Meanwhile, Goldman Sachs and Morgan Stanley (MS) moved beyond the old investment-banking model to become bank holding companies with the hope that their newfound abilities to accept deposits will improve both their liquidity and their overall operations (even with the increased regulatory oversight). Morgan Stanley also bolstered its balance sheet by selling a 20% interest to Japan's Mitsubishi UFJ Financial Group Inc. (ADR: MTU), while its country counterpart, Nomura Holdings Inc. (ADR: NMR), bought the Asian operations of Lehman Brothers Holdings Inc.'s (OTC: LEHMQ) for $225 million.  

General Electric Co. (GE) reduced its earnings expectations, ended its stock repurchase program, and hold its dividend steady through 2009, thus becoming another victim of the financial crisis. This will be the first time in 32 years that it won't boost its dividend.

Commodities remained highly volatile as investors scrambled to make heads or tails out of the bailout deal, and seem to have no idea where to invest their dollars. Oil even soared $25 a barrel in one day, before profit taking ensued and prices eased a bit.

Supply issues in the aftermath of hurricanes Gustav and Ike contributed to the energy uncertainties. Stocks initially took a beating on congressional inaction, rose on prospects for a deal, and fell again once the plan fell apart.

As last week wound down, investors were clearly holding out hope that a deal would be reached by today, with naysayers underscoring that the time for political theater is over - the stakes are simply too high.  


Previous Week

Current Week

YTD Change

Dow Jones Industrial








S&P 500




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Fed Funds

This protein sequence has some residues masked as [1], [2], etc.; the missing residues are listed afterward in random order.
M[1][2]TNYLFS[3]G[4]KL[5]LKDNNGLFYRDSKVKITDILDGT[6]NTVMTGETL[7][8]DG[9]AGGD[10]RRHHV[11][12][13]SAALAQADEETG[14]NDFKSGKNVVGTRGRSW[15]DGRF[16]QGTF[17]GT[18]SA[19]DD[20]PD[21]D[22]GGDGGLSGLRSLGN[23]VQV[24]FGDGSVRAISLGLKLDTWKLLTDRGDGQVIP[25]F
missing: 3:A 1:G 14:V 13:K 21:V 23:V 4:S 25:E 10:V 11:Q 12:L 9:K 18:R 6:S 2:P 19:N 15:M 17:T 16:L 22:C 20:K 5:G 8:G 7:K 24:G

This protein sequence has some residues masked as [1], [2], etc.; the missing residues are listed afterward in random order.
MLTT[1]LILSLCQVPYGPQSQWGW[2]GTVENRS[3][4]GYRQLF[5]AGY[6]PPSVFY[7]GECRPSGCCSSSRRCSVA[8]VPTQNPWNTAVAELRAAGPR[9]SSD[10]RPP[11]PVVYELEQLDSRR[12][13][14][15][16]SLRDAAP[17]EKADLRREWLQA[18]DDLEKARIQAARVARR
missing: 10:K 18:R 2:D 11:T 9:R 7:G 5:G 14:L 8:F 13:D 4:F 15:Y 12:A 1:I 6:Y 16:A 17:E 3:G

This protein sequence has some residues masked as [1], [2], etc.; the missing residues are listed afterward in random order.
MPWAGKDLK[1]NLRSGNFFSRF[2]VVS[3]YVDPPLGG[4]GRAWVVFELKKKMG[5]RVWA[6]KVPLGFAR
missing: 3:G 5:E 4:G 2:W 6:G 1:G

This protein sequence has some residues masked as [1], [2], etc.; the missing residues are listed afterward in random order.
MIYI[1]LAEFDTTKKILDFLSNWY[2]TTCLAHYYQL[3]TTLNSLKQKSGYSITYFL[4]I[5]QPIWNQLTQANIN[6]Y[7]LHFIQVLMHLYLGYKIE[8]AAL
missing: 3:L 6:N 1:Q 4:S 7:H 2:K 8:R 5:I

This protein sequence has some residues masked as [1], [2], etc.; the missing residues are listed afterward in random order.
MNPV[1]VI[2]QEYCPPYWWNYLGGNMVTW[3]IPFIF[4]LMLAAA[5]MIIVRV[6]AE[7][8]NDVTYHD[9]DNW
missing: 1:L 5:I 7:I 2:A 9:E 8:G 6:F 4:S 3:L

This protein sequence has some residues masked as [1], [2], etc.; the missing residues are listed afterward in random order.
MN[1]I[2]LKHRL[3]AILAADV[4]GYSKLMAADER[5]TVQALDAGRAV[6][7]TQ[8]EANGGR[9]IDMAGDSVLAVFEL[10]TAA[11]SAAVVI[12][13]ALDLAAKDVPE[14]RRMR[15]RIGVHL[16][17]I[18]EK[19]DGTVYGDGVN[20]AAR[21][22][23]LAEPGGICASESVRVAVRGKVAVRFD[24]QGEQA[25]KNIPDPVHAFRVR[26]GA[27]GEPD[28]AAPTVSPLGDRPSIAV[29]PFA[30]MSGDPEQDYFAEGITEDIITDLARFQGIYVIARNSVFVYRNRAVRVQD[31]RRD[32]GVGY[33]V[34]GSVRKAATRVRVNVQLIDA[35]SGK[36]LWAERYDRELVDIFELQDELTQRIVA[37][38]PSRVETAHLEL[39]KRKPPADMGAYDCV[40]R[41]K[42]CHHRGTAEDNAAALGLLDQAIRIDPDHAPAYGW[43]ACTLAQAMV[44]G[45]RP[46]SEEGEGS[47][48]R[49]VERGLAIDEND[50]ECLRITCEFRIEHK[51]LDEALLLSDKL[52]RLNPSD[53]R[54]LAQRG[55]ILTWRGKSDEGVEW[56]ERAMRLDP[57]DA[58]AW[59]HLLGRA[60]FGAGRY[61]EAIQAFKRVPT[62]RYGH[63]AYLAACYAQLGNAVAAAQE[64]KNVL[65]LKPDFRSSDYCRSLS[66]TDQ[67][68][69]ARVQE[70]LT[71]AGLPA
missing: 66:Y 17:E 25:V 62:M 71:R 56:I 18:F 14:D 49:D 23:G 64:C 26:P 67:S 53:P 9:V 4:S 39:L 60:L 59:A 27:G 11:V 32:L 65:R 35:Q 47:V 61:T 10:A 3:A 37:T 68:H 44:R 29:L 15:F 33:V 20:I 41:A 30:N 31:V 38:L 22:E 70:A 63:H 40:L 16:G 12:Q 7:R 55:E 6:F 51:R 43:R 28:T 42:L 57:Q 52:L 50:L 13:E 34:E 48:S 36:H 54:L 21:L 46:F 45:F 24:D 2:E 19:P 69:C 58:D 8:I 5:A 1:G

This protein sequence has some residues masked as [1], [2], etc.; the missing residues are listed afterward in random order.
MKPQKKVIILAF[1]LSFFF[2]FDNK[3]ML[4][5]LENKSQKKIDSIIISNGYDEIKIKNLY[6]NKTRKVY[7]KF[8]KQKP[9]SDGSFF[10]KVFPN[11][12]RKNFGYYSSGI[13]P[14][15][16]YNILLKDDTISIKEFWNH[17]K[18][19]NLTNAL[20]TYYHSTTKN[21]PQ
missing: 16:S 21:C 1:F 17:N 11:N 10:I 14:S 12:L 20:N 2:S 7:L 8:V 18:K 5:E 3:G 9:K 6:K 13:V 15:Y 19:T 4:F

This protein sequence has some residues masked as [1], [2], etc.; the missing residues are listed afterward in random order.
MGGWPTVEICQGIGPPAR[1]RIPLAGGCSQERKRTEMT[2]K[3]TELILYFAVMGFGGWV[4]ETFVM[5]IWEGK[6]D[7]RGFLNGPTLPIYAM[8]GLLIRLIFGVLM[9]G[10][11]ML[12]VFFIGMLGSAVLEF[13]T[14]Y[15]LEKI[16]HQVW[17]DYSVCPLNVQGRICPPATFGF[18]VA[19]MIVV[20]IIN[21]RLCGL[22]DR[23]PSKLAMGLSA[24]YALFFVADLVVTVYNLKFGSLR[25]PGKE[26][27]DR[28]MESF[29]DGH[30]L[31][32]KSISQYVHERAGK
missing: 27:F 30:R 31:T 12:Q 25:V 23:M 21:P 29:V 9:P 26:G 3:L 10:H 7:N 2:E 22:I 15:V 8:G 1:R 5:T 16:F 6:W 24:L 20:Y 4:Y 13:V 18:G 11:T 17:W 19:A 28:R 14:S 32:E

-225 bps

10 yr Treasury (Yield)



-21 bps

Economically Speaking

While Congress debated the merits of the bailout and the prospects for further fallout, numerous sectors of the economy continue to suffer.  Analysts once considered the U.S. healthcare sector to be immune from a slowdown, though recent data showed that fewer prescriptions were filled in the first half of the year than during that time frame in 2007, a phenomenon that hasn't occurred in more than a decade.

Additionally, an insurance commissioners' survey reported that consumers are visiting their physicians less frequently.  Retailers are declaring "gloom and doom" for the holidays as the National Retail Federation predicted that sales activity will increase by only 2.2%, far less than the 4.4% average growth rate of the prior 10 years (at least it's still a positive number).  On the non-profit front, donations are down all across the country, especially in New York, where organizations rely on the philanthropy of Wall Street.  Finally, a poll conducted by AARP (formerly the American Association of Retired Persons) found that 27% of employees over age 45 claim they will postpone their plans for retirement because of the uncertain times. 

And the news did not get any better from last week's economic reports.  Housing continued to struggle in August, as existing home sales declined by 2.2%, and new-home sales dropped to their slowest pace in 17 years.  Durable goods orders dropped by 4.5% as the manufacturing sector remained weak, thanks to transportation.  The domestic growth rate, as depicted by 2nd quarter gross domestic product (GDP) was revised down to 2.8% from the 3.3% reported last month, a sign that the prior stimulus package was not nearly as effective as was once believed. 

Weekly Economic Calendar 




September 24

Existing Home Sales (08/08)

Record decline depicts continued weakness in housing

September 25

Durable Goods Orders (08/08)

Surprisingly large decline in orders


Initial Jobless Claims (09/20/08)

Highest level of claims in 7 years


New Home Sales (08/08)

Slowest pace of sales in 17 years

September 26

GDP 2nd Qtr (final)

Revised down to 2.8% growth rate

The Week Ahead



September 29

Personal Income/Spending (08/08)


September 30

Consumer Confidence (09/08)


October 1

Construction Spending (08/08)



ISM (Manu) Index (09/08)


October 2

Initial Jobless Claims (09/27/08)



Factory Orders (08/08)


October 3

Unemployment Rate (09/08)



Nonfarm Payroll Additions (09/08)



ISM (Services) Index (09/08)


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About the Author

Before he moved into the investment-research business in 2005, William (Bill) Patalon III spent 22 years as an award-winning financial reporter, columnist, and editor. Today he is the Executive Editor and Senior Research Analyst for Money Morning at Money Map Press.